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[NEWS] New cars 2021: what's coming and when?

New cars 2021: what's coming and when?

Autocar: New cars 2021

Many new models will land in showrooms before the year is out. Here's your go-to guide for all of them

It can be quite a gloomy time as we slip from autumn into winter, what with all the greyness and damp that entails. But for car fans and buyers alike, there’s plenty to look forward to on the launch calendar over the coming months and into 2022.

We’ve rounded up the most important cars coming to market, take a look:



Alfa Romeo Stelvio

Similar revisions to the Giulia's will give fresh life to Alfa’s SUV, likely bringing mild-hybrid tech and infotainment upgrades.

Bentley Blower 

Bentley is embracing a bold, all-electric future - but the Crewe firm is still in touch with its past. Witness the ‘new’ Blower Continuation, a piece-by-piece recreation of the machines raced pre-war by the likes of Tim Birkin. To make the 12 new models – all now sold at £1.5 million-plus – Bentley’s Mulliner division took apart one of the four surviving Blowers to study, scan and recreate every part. It’s an audacious, inspiring project: British engineering at its finest.

Citroen C5X

The French firm’s upcoming luxury range-topper combines SUV, estate and saloon styles and will offer petrol or PHEV power from launch. Many of the C5X’s styling cues are inspired by the CXperience concept from 2016, and Citroen claims it will set a new benchmark for comfort, with a ride that aims to “overcome all obstacles, potholes, kerbs, speed bumps and other road connection.”

Hyundai Kona N

The Kona N has its sights fixed on the T-Roc R as a performance SUV with aggressive styling, and joins Hyundai’s performance line-up as the fifth model to wear the N badge. Prices start from £35,395, and this variant offers a selection of motorsport-inspired changes geared towards enhancing performance and an improved driving experience. This is evident from it’s powertrain - a turbocharged 2.0-litre four-cylinder petrol engine producing 276bhp and 289lb ft (figures roughly comparable to those of the Volkswagen Golf GTI Clubsport).

Jeep Wrangler 4xe PHEV

America’s answer to the Defender gains a 370bhp plug-in hybrid option, with power coming from a 2.0-litre, turbo four and a 400V, 17kWh battery. The 470lb ft of torque is a handy 59% increase over the most powerful existing Jeep and the set-up is claimed to improve on- and off-road capability. The latter is crucial for Jeep, because heritage is so important to the brand.

Kia Sportage

It’s Kia’s best-selling model here in the UK, but that doesn’t mean the brand will be playing it safe for the fifth-generation car. The Sportage has been given a radical design overhaul with cues from the EV6. The changes are vast inside the car too, with a curved digital display, touchscreen infotainment and soft-touch haptic switches on a glossy centre console. The Sportage will also gain several electrified powertrains and a diesel option looks likely, but no indication of a plug-in model has been revealed.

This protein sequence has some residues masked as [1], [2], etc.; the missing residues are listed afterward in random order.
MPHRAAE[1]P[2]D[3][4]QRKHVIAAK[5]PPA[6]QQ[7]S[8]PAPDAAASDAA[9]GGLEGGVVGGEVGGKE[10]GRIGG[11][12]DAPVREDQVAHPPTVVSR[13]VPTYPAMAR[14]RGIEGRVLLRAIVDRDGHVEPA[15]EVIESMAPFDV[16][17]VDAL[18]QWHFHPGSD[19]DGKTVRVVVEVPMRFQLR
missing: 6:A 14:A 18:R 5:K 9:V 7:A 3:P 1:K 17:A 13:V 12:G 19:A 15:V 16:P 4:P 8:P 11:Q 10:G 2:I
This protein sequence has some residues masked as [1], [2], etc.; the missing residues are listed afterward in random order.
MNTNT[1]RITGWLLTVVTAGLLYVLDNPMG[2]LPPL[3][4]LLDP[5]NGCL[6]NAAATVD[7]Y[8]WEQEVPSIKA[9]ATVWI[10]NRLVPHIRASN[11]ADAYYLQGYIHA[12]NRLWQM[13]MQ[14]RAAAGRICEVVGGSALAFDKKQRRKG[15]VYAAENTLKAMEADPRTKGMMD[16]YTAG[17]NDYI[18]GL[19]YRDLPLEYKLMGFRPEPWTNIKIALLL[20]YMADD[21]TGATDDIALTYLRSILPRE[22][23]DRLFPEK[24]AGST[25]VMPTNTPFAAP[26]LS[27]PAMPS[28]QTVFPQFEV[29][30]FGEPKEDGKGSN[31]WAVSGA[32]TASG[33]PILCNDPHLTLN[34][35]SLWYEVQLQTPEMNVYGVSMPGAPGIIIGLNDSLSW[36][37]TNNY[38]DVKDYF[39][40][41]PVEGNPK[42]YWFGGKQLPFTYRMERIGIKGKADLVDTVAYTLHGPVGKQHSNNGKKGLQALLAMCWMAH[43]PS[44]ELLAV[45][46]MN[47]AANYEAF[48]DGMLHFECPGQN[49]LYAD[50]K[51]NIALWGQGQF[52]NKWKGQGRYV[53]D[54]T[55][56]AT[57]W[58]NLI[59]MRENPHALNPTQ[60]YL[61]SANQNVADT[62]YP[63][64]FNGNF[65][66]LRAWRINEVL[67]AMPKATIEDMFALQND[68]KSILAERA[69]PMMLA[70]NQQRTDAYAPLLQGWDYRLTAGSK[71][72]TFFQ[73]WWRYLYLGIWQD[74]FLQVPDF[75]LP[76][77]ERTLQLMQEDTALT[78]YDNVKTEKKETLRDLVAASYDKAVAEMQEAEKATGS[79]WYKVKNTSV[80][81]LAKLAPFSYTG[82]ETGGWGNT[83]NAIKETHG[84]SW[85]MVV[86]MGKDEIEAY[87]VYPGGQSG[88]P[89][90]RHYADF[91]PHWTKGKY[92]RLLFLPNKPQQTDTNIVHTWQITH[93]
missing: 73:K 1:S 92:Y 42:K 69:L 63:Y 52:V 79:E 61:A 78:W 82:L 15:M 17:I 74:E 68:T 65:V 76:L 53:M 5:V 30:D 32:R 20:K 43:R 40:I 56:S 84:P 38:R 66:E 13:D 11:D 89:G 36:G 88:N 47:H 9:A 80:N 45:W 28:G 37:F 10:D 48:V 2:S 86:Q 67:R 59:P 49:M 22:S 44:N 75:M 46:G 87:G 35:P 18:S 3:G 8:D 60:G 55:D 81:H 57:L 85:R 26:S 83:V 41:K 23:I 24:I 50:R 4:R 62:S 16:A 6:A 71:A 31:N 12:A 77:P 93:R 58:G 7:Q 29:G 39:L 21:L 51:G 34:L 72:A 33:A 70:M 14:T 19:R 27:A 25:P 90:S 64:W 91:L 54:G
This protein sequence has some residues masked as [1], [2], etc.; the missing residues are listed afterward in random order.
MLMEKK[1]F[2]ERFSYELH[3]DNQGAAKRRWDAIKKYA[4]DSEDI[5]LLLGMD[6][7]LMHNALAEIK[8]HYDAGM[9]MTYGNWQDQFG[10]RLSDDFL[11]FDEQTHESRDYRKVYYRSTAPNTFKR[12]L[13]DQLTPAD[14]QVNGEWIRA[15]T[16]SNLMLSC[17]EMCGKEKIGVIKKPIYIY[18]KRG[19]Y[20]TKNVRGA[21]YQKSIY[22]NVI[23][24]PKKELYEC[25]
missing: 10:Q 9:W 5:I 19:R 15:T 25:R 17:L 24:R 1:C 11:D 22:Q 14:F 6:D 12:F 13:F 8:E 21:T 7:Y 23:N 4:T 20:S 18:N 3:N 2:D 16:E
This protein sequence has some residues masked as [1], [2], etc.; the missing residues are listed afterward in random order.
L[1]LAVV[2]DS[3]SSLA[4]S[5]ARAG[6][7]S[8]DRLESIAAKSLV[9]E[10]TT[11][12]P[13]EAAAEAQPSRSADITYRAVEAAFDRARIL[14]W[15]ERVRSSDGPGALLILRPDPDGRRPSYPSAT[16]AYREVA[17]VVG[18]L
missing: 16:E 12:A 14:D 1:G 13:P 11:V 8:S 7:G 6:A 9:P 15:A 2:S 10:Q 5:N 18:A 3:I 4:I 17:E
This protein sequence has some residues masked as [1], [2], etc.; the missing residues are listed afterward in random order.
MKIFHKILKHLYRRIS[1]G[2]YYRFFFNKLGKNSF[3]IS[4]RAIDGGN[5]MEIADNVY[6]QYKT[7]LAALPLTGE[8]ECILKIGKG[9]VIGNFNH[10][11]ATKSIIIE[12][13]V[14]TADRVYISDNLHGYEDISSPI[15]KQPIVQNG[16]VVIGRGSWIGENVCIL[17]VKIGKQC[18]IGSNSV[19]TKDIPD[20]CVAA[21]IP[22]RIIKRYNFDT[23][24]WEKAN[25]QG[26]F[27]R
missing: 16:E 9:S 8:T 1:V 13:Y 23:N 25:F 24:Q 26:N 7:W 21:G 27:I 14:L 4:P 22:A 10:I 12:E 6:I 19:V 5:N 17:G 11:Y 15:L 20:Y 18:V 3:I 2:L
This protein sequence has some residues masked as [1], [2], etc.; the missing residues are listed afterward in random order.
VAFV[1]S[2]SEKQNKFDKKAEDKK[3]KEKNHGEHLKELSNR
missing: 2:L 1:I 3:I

Maserati MC20

The Maserati MC20 is expected to hit UK roads towards the end of 2021. Orders are already open for the £187,230 supercar, which will Initially be sold with a mid-mounted 621bhp V6. The new halo model will also offer electric power in the future. It’s also Maserati’s first supercar since the limited-run MC12 which launched back in 2004, and as such should restore its reputation for producing high-end supercars, boosting the prestige of its saloons and SUVs.

Volvo C40 Recharge

The Volvo C40 is the Swedish company’s second fully electric vehicle, and is based on its first; the XC40 Recharge P8 SUV. The C40 is just as long and wide as the XC40, but the sloping, coupe roofline reduces the height of the car (and consequently the rear headroom). A 78kWh battery returns a range of around 260 miles, and the 201bhp electric motors on each axle bring a 0-62mph figure of 4.9sec. First deliveries will commence before the year is out.

Cars arriving in 2022

Alfa Romeo Tonale

While its German rivals have been flooding the market with SUVs in recent years, Alfa Romeo only has one. That changes this year with the Tonale, which will rival the likes of the BMW X1. It might be smaller than the existing Stelvio, but expectations for the Tonale are bigger: it’s hoped to quickly become the brand’s biggest-selling model. If it can mix Italian style with new tech – including a PHEV version – it should stand out against its rivals.

Alpina B4

Alpina will likely try to soften the visual impact of the controversial new BMW M4 a little with its take on the fast coupé formula. The B4, like its recently launched B3 sibling, will be the first to use the same basic engine as the M4. Power will be down to 456bhp, but torque rises to a chunky 516lb ft. A comfort-focus chassis tune is the order of the day.

Audi A8

It’s just a subtle facelift for the A8. The luxury saloon gains a new grille, updated air intakes and optional chrome packages. The headlines focus on a top specification unique for the Chinese market. Called the A8 L Horch, the long-wheelbase model will rival the Mercedes-Maybach S-Class. It measures 5.45m long - 13cm longer than the current A8 L. 

BMW 2 Series